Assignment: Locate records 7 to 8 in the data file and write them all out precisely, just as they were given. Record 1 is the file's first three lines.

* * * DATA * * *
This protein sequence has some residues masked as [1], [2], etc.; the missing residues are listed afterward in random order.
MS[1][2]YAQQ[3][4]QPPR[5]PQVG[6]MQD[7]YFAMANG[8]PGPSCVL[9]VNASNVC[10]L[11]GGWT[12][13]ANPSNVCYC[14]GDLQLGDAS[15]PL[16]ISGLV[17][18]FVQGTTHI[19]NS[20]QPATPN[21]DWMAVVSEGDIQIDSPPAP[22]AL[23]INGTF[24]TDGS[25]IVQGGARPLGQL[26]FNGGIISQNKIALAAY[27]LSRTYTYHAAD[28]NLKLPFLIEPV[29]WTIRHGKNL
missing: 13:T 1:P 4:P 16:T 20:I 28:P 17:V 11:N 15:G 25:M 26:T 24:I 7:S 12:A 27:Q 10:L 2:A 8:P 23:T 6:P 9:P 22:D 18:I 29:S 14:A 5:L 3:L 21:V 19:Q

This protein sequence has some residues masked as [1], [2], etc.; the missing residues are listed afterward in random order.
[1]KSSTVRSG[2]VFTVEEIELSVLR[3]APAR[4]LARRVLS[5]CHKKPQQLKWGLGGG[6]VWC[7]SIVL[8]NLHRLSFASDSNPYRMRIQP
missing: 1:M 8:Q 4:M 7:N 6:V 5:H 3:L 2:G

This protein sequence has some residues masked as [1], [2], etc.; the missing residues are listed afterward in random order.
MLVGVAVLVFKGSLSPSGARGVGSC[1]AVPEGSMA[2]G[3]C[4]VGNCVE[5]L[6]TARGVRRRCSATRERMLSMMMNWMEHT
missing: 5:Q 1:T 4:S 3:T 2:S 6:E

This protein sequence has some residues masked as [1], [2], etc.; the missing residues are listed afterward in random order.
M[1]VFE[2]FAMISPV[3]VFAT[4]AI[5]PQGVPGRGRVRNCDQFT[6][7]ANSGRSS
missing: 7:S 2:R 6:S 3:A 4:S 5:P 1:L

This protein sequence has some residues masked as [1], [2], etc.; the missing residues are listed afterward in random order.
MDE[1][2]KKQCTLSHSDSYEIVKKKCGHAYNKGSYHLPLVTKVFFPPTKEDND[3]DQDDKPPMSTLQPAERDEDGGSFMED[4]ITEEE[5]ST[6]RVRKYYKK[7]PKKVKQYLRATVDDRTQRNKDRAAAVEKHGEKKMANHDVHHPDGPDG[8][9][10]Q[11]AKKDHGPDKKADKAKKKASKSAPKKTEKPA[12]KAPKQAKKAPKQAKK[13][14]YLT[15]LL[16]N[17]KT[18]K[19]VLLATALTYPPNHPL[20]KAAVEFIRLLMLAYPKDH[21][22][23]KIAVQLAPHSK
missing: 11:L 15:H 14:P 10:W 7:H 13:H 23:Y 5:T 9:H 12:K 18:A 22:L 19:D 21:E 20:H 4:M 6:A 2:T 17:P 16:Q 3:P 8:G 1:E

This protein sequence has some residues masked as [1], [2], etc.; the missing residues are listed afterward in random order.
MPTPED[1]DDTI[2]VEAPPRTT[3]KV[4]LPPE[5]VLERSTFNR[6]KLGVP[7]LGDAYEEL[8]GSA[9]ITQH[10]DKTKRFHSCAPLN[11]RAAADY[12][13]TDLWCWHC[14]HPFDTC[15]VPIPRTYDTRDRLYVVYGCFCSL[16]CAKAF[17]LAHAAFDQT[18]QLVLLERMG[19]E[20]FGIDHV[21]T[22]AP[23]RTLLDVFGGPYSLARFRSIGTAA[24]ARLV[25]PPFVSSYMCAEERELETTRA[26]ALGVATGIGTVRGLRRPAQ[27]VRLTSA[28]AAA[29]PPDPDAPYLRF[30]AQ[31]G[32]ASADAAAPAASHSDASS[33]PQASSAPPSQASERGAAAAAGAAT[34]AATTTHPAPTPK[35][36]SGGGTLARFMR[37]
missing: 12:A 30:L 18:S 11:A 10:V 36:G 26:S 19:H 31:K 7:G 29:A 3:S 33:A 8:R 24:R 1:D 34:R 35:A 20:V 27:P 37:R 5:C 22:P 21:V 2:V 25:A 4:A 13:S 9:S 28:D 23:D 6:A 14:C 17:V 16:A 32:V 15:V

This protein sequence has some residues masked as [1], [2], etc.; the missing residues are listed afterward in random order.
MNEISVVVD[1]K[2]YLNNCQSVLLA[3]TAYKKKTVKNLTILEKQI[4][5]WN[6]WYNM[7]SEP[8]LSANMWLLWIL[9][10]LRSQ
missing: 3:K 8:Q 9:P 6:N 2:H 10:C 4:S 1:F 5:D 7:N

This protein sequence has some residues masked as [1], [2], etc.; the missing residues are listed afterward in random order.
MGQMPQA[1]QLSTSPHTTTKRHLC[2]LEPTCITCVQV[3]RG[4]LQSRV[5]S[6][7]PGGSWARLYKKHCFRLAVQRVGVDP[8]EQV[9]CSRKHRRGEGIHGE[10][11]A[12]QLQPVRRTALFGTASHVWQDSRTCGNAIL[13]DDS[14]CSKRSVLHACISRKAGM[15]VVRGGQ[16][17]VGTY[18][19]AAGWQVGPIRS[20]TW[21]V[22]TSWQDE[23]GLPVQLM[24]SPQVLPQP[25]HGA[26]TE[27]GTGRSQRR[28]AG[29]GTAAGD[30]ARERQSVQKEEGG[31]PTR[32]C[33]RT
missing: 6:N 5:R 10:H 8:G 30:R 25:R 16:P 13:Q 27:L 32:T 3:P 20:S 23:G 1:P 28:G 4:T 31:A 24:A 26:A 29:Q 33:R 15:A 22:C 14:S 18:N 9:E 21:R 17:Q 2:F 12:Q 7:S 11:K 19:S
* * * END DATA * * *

This protein sequence has some residues masked as [1], [2], etc.; the missing residues are listed afterward in random order.
MNEISVVVD[1]K[2]YLNNCQSVLLA[3]TAYKKKTVKNLTILEKQI[4][5]WN[6]WYNM[7]SEP[8]LSANMWLLWIL[9][10]LRSQ
missing: 3:K 8:Q 9:P 6:N 2:H 10:C 4:S 1:F 5:D 7:N

This protein sequence has some residues masked as [1], [2], etc.; the missing residues are listed afterward in random order.
MGQMPQA[1]QLSTSPHTTTKRHLC[2]LEPTCITCVQV[3]RG[4]LQSRV[5]S[6][7]PGGSWARLYKKHCFRLAVQRVGVDP[8]EQV[9]CSRKHRRGEGIHGE[10][11]A[12]QLQPVRRTALFGTASHVWQDSRTCGNAIL[13]DDS[14]CSKRSVLHACISRKAGM[15]VVRGGQ[16][17]VGTY[18][19]AAGWQVGPIRS[20]TW[21]V[22]TSWQDE[23]GLPVQLM[24]SPQVLPQP[25]HGA[26]TE[27]GTGRSQRR[28]AG[29]GTAAGD[30]ARERQSVQKEEGG[31]PTR[32]C[33]RT
missing: 6:N 5:R 10:H 8:G 30:R 25:R 16:P 13:Q 27:L 32:T 3:P 20:S 23:G 1:P 28:G 4:T 31:A 24:A 26:A 29:Q 33:R 15:A 22:C 14:S 18:N 9:E 21:R 17:Q 2:F 12:Q 7:S 11:K 19:S